Of course Missoula Symphony Orchestra Director Darko Butorac’s last performance with the Missoula Chorale would be a blowout: featuring the epic cantata Carmina Burana.
Carl Orff’s 1937 choral work opens and closes with the dramatic “Fortuna, Imperatrix Mundi,” which has one of the most well-known choruses of all time.
“It’s super powerful,” Butorac said. “To hear it live is magnificent.”
Although the work starts and ends with a foreboding number, Butorac noted Carmina Burana contains many humorous sections.
The lyrics are taken from a series of medieval poems that are about the human condition, as well as love (both noble and debauched) and sin.
“Some of the poems are quite raw and don’t leave much to the imagination,” Butorac said. “(Poems) that are quite, let’s say, PG-13 rated.”
His favorite sections included the more lighthearted sketches — like the tenor solo (to be sung by visiting artist Christopher Pfund) sung from the perspective of a swan. But the swan is not swimming on a lake or flying through the air; no, it’s being roasted over a fire to be eaten.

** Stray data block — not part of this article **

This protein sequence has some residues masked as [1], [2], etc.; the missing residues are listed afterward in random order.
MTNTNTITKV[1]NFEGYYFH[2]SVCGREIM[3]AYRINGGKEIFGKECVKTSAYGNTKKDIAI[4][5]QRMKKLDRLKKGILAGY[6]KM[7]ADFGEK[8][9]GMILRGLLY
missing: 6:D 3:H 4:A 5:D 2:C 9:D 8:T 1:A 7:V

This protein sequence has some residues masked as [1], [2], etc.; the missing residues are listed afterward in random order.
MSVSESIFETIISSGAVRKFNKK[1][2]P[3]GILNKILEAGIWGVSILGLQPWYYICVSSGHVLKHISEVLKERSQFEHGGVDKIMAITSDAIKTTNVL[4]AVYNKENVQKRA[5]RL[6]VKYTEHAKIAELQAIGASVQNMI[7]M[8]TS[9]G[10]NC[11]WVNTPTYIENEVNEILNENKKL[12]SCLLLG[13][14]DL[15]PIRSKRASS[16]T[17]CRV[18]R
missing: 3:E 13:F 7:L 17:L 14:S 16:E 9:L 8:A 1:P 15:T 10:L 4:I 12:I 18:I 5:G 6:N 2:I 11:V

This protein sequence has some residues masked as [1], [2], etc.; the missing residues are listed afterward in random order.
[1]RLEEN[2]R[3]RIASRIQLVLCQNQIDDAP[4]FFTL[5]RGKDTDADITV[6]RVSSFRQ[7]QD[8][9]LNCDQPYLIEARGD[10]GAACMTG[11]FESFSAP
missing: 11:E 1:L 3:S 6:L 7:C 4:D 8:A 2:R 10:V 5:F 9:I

“It’s ridiculous right?” Butorac laughed, adding the tenor sings in a high falsetto, mimicking a nervous bird.
The other guest singers include soprano Christi Amonson and baritone Corey McKern. The guest artists will accompany the chorus and sing solos throughout the three-part episodic cantana.
The symphony’s main job in Carmina Burana is to illustrate the words, Butorac said, as in the swan song, where the music is simply a bassoon, along with the falsetto singing.
Butorac particularly liked Orff’s arrangement for its sections with two pianos and percussion alone, a unique “raw” sound for an orchestra.
“The voice takes the major part of the piece,” he said. “The beauty of a piece set to words is to see how the music accompanies it.”